Now Mr. Cooney keeps importing federalist ideas into the subsidiarity principle, speaking as he does of local governments. As I’ve mentioned, subsidiarity does not require countries to have a federal system. Still we should address whether state or local governments can operate a single-payer system as well as the federal government. This is because of the fact that federal, state, and local governments quite arguably stand in a relation to each other of greater to lesser associations, apart from questions of federalism.

The question at hand, then, is whether a lesser or lower association can operate a single-payer system as well as the federal government. To answer that question we really should first understand what a single-payer system is.

“A single payer refers to a system in which one entity (usually the government) pays all the medical bills for a specific population. And usually (though, again, not always) that entity sets the prices for medical procedures.

“A single-payer system is not the same thing as socialized medicine. In a truly socialized medicine system, the government not only pays the bills but also owns the health care facilities and employs the professionals who work there.

“The Veterans Health Administration is an example of a socialized health system run by the government. The VA owns the hospitals and clinics and pays the doctors, nurses and other health providers.

“Medicare, on the other hand, is a single-payer system in which the federal government pays the bills for those who qualify, but hospitals and other providers remain private.” [6]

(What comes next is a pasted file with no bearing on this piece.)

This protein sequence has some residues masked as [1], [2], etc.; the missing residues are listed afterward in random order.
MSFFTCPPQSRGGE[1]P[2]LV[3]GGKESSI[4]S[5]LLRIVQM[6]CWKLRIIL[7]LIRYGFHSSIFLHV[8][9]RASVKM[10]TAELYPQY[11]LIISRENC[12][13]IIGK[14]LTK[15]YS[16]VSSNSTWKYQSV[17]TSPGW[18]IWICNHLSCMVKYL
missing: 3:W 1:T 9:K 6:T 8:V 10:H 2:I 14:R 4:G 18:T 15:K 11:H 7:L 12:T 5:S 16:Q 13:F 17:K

The single payer, then, performs two basic functions: (1) funding of healthcare, and (2) negotiating the cost of healthcare. Let’s consider if any organizations within the United States, governmental or otherwise, can perform these functions as well as the federal government.

When it comes to funding, nobody does it better than the federal government. Mr. Cooney says that we should change things so that state or local governments could better afford it. Of course, if the state or local governments funded the healthcare system it would still be government funding. But the federal government has an advantage over even local and state governments: it can issue its own fiat currency.

Now, certainly, all due caution is necessary in issuing fiat currency. We don’t want to go the way of the Weimar Republic, and create uncontrollable inflation. But a fiat currency has this advantage: the money supply can grow in relation to the economic activity of the nation, i.e., it can grow according the nation’s actual wealth. For this reason, there is more flexibility in the federal government to allow for an unbalanced budget. Even if more taxes went to state and local governments, those governments would not be able to duplicate that ability.